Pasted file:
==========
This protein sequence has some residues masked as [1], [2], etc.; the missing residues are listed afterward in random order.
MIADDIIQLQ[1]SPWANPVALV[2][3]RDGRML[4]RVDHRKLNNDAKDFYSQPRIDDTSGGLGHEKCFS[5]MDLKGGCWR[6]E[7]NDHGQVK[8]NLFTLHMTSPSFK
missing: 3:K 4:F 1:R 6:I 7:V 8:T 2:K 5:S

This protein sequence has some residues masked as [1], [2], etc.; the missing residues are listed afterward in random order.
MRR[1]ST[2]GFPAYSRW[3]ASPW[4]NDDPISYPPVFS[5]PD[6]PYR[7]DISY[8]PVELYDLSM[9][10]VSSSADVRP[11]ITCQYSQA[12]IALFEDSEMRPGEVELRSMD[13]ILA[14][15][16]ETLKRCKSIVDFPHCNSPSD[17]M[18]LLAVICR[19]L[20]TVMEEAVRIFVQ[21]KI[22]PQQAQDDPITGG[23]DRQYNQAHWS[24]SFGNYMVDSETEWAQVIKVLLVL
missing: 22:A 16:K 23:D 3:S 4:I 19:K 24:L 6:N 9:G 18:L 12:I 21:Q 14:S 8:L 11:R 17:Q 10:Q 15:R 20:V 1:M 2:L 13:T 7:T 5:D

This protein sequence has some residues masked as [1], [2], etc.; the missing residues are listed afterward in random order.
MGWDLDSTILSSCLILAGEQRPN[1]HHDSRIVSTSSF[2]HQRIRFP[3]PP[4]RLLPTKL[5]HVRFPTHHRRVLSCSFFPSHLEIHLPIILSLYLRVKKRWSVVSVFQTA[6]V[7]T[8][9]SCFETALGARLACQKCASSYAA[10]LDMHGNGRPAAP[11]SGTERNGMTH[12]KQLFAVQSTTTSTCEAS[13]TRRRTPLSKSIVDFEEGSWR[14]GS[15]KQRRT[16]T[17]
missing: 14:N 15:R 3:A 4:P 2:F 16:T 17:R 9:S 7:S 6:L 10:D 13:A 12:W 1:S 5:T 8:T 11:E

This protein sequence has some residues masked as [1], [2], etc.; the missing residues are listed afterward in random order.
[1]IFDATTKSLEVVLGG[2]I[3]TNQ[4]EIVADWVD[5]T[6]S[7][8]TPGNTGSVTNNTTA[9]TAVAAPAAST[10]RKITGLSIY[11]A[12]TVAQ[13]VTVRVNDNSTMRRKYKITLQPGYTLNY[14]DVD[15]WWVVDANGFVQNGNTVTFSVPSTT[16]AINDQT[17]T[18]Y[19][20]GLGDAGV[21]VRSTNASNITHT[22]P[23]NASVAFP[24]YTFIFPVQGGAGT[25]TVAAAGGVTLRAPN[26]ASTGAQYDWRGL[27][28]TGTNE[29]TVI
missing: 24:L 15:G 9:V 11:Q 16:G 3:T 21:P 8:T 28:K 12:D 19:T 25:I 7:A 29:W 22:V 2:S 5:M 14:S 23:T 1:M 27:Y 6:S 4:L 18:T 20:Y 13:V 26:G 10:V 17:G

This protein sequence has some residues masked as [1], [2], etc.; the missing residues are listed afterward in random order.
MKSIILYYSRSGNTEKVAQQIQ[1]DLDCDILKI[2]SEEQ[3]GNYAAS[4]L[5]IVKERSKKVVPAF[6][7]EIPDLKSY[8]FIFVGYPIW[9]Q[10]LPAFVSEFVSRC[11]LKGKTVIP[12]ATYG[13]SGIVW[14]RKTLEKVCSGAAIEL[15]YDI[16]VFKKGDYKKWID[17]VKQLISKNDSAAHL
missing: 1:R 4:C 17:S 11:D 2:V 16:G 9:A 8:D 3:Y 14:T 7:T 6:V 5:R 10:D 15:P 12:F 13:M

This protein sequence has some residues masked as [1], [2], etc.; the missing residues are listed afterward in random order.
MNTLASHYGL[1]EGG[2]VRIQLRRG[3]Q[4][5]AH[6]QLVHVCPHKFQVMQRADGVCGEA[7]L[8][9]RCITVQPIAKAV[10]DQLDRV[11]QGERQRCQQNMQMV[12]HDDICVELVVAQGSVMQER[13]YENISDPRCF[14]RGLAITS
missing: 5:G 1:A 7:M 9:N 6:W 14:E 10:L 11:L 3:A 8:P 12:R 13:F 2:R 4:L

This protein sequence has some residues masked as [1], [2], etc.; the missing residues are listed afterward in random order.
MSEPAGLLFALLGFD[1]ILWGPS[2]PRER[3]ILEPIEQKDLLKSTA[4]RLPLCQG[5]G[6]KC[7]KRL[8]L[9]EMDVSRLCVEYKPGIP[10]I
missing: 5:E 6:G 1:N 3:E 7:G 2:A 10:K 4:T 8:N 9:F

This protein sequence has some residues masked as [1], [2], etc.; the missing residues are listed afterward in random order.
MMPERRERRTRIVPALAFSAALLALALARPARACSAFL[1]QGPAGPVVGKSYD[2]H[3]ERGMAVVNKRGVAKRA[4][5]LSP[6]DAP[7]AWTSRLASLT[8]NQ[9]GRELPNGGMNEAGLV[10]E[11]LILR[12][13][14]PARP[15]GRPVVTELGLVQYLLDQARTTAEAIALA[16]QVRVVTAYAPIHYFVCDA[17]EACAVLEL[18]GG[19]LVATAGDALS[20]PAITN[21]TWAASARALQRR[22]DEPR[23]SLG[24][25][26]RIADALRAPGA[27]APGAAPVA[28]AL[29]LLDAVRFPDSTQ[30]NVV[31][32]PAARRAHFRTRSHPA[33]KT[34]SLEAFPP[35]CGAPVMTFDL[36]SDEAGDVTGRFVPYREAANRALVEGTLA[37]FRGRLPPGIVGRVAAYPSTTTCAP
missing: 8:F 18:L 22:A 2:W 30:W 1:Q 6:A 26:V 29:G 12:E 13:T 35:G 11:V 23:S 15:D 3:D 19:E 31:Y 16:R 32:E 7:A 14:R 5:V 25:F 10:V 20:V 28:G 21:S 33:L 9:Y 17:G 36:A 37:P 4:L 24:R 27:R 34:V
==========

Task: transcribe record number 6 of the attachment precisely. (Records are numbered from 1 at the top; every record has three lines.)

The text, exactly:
This protein sequence has some residues masked as [1], [2], etc.; the missing residues are listed afterward in random order.
MNTLASHYGL[1]EGG[2]VRIQLRRG[3]Q[4][5]AH[6]QLVHVCPHKFQVMQRADGVCGEA[7]L[8][9]RCITVQPIAKAV[10]DQLDRV[11]QGERQRCQQNMQMV[12]HDDICVELVVAQGSVMQER[13]YENISDPRCF[14]RGLAITS
missing: 5:G 1:A 7:M 9:N 6:W 14:E 10:L 11:L 3:A 8:P 12:R 13:F 2:R 4:L